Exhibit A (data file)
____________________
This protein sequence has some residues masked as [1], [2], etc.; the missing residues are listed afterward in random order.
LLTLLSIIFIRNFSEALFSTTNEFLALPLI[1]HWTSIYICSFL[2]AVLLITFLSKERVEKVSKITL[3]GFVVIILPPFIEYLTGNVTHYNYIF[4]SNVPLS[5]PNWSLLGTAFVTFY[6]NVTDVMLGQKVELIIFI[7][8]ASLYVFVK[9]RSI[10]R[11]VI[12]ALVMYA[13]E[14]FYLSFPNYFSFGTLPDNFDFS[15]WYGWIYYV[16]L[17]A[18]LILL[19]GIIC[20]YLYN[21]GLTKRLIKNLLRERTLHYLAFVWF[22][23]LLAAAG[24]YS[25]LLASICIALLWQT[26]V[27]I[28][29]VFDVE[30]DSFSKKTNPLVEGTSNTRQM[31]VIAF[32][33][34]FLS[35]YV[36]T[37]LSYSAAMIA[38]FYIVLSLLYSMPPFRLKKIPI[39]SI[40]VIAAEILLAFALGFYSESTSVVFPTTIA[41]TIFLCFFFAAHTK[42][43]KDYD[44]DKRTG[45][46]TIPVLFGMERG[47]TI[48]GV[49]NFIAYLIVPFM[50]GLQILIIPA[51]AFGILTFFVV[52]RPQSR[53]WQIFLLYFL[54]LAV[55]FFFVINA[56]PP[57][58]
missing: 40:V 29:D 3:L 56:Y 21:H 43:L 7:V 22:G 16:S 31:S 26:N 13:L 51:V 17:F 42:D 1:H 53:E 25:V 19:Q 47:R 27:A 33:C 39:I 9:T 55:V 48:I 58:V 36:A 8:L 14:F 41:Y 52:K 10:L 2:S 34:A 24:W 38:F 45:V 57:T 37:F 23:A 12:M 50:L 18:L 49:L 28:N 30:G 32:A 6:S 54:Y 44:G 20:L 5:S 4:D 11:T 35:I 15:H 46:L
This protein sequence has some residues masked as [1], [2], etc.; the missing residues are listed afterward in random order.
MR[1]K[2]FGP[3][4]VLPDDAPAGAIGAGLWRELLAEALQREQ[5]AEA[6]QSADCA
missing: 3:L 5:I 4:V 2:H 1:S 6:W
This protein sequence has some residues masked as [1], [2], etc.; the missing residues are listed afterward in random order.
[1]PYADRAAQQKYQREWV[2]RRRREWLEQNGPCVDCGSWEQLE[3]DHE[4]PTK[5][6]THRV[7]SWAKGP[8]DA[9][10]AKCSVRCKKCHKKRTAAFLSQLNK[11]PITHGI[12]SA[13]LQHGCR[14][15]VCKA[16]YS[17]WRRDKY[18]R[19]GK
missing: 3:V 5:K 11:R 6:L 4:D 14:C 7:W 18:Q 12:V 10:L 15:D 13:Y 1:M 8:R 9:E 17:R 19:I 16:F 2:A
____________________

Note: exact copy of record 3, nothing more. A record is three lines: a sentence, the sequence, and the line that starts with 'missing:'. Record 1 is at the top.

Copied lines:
This protein sequence has some residues masked as [1], [2], etc.; the missing residues are listed afterward in random order.
[1]PYADRAAQQKYQREWV[2]RRRREWLEQNGPCVDCGSWEQLE[3]DHE[4]PTK[5][6]THRV[7]SWAKGP[8]DA[9][10]AKCSVRCKKCHKKRTAAFLSQLNK[11]PITHGI[12]SA[13]LQHGCR[14][15]VCKA[16]YS[17]WRRDKY[18]R[19]GK
missing: 3:V 5:K 11:R 6:L 4:D 14:C 7:W 18:Q 12:V 10:L 15:D 13:Y 1:M 8:R 9:E 17:R 19:I 16:F 2:A